A lawsuit involving a middle school’s ban on breast cancer awareness bracelets that bear the slogan “I (Heart) Boobies!” got its day in a federal appeals court in Philadelphia on Wednesday.
To the chagrin of officials at Easton Area Middle School, 15-year-old Brianna Hawk and 14-year-old Kayla Martinez defied a previously-imposed ban and wore the bracelets — distributed by the Keep A Breast Foundation — on school premises in 2010. The female students say they only wanted to show their support for breast cancer awareness.
School officials responded by suspending the students for a day and a half and prohibiting their attendance at a school dance.
The school district describes the case as a dress-code issue and a matter of too much double entendre, explains The Express-Times of Easton. The students, through their attorneys at the American Civil Liberties Union, call it an issue of constitutionally-protected free speech.
In April 2011, Judge Mary McLaughlin of the District Court for the Eastern District of Pennsylvania sided with the students, issuing a preliminary injunction against their punishment.
The school district appealed, leading to a hearing before the entire appellate court. Attorneys for the school district and the ACLU made their cases to 14 judges in two half-hour chunks.
Easton Area School District solicitor John Freund argued that the lower court’s injunction should be overturned because school officials are in the best position to know what is likely to cause disruptions.
The previously-instituted ban is a straightforward way to “encourage decorum in schools and preserve the civility of discussion in the classroom,” Freund said, according to The Express-Times.
Freund recited the story of a teacher who had to pause in class because there was too much distracting chuckling when she read a poem that included the word “breast.” He also noted that a male student who had heard about the bracelets professed to a female student, “I heart your boobies.”
Mary Catherine Roper, an attorney for the ACLU who represents the two bracelet-wearing teens, argued that the word “boobies” is harmless. “This is a word these girls use with their grandmothers,” she said, according to The Express-Times.
Roper also suggested that the bracelets promote a valid social purpose.
The ACLU attorney charged that school officials had conveniently changed their objection to the bracelets. The initial problem with the bracelets was their “cutesy” nature. Only later did sexual meaning become an issue.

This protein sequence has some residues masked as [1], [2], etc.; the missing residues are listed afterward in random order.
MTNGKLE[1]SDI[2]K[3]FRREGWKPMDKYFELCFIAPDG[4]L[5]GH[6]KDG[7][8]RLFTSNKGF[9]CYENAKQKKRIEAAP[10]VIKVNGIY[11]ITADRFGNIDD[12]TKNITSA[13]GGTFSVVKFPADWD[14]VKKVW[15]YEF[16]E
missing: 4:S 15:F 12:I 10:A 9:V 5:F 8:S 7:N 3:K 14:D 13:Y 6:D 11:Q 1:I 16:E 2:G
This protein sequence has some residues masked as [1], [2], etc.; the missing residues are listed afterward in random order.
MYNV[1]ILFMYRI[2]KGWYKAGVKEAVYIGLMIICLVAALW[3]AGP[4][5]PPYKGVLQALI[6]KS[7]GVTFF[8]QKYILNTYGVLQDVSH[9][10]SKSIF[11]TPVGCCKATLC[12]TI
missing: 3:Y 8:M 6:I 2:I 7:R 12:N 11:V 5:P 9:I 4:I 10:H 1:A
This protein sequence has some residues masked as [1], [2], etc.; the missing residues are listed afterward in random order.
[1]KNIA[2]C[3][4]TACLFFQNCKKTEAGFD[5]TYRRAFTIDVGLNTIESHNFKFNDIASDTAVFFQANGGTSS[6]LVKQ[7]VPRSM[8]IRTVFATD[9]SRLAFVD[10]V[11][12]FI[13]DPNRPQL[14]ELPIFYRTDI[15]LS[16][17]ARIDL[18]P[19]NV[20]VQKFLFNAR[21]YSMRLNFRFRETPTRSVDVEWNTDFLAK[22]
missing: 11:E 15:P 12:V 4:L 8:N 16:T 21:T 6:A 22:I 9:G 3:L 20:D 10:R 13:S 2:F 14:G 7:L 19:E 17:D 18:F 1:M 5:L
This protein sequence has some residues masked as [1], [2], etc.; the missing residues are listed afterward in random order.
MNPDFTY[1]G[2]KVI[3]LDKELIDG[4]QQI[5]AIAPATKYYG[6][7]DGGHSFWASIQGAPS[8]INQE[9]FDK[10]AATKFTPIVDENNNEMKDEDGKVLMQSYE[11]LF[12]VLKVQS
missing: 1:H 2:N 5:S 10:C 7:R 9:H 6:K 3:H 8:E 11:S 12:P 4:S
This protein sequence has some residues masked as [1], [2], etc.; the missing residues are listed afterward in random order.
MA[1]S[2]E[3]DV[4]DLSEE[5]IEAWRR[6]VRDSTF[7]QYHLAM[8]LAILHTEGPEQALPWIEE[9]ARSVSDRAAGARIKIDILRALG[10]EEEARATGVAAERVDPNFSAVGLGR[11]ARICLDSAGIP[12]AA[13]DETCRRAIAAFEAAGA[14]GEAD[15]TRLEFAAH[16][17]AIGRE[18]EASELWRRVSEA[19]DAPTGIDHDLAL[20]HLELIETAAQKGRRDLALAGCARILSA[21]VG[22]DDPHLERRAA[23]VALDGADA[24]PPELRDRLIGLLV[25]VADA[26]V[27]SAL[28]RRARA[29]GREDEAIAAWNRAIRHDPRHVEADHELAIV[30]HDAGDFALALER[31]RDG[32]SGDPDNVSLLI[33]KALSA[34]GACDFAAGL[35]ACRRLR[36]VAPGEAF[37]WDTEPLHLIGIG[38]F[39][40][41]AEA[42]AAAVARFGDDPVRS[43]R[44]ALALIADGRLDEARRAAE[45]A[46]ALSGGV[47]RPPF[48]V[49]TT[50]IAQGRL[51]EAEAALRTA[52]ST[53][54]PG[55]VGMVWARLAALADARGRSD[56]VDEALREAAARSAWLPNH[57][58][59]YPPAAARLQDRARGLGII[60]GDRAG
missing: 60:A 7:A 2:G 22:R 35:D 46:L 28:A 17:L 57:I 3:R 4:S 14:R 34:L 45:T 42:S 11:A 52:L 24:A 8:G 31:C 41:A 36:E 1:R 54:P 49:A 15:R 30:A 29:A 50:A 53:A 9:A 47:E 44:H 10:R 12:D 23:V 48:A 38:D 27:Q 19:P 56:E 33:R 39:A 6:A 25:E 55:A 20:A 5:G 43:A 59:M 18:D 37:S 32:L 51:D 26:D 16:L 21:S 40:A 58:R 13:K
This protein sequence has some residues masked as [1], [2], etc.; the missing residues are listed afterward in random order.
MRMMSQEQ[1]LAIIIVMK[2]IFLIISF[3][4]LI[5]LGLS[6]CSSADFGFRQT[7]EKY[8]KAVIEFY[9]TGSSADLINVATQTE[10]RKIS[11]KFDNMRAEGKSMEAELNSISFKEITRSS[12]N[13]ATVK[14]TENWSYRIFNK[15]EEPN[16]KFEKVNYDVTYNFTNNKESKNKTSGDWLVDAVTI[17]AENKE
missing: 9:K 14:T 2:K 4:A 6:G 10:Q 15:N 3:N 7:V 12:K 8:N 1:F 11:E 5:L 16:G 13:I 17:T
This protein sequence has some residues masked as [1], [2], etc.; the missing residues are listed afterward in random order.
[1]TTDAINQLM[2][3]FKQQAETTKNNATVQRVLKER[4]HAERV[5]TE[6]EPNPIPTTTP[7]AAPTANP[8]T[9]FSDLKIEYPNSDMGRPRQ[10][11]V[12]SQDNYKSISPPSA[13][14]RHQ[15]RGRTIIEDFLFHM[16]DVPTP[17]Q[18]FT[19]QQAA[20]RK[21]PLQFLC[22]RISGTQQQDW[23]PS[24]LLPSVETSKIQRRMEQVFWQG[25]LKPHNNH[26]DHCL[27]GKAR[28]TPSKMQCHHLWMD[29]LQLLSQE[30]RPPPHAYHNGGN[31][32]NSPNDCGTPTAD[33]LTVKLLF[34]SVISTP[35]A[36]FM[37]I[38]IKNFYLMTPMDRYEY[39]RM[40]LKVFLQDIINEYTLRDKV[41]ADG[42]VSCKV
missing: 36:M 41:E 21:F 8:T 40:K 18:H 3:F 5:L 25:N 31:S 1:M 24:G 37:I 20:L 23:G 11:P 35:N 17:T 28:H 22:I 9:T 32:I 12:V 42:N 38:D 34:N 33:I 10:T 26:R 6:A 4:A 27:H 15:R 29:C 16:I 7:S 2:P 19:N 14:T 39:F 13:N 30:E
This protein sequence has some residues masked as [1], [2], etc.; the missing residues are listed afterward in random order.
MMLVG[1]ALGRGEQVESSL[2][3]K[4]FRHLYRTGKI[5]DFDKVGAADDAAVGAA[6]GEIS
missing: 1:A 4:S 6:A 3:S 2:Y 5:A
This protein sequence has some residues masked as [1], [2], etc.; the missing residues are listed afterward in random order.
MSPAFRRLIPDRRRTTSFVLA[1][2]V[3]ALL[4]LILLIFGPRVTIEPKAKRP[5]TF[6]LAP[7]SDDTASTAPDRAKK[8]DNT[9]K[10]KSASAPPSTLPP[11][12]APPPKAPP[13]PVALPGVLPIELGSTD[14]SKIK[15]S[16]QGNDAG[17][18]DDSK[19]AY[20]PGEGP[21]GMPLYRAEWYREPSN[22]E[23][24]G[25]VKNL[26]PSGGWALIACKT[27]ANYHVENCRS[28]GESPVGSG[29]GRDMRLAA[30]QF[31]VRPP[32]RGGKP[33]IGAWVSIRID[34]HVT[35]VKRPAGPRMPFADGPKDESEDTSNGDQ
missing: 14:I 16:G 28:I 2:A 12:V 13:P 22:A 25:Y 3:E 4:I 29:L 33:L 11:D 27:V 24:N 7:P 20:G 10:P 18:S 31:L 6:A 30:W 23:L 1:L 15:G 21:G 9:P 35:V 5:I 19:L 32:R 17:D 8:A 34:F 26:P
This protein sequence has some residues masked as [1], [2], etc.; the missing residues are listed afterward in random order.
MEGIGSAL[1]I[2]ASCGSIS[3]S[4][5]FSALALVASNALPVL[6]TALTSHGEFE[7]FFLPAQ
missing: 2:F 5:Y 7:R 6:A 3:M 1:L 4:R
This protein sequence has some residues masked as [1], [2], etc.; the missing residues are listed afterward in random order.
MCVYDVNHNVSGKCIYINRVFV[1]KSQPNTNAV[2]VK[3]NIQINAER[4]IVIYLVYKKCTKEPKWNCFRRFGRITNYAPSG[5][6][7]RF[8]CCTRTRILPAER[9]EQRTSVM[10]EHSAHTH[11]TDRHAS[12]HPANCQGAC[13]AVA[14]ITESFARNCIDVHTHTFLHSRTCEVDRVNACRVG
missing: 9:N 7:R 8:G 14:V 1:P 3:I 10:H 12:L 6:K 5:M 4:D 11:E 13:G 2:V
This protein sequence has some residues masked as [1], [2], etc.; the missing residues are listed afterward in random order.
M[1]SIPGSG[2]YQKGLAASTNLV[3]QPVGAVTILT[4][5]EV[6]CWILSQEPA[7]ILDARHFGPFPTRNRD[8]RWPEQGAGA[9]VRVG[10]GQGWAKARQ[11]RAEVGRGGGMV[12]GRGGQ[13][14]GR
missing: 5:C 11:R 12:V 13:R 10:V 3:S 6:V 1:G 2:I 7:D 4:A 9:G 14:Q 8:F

Roper told TheDC that the school district seems to view middle school boys as incorrigibly childish and essentially impossible to manage.
“The school district has this fixation that boys can’t handle anything,” she said. “The school district attorney talks about this boiling cauldron of hormones that happens to be in seventh and eighth grade.”
According to Roper, middle school officials have suggested that the bracelets were the cause of some groping by some middle-school boys. However, she notes, school officials testified in their depositions — under oath — that there was no groping.
The Daily Caller was unable to reach anyone representing the school district.
The grown men and women in the crowded courtroom couldn’t keep their composure upon hearing about the word boobies appearing at a junior high school, notes The Express-Times. The judges were not as amused, though, a fact which may not bode well for the school district.
Judge Dolores Sloviter said she doesn’t view “I (Heart) Boobies!” as sexual and noted that one of her colleague had succumbed to breast cancer, Philly.com reports.
“I don’t find the sexual meaning in the word ‘boobies,’” agreed Chief Judge Theodore McKee, according to The Express-Times.
McKee was reportedly annoyed at one point when Freund and the audience laughed about a particular booby-related comment. He told Freund the bracelet-wearing students wanted to “remove the stigma of breasts that you seem to be reading into the message. I suggest your chuckle is less mature than the conduct of these kids here.”
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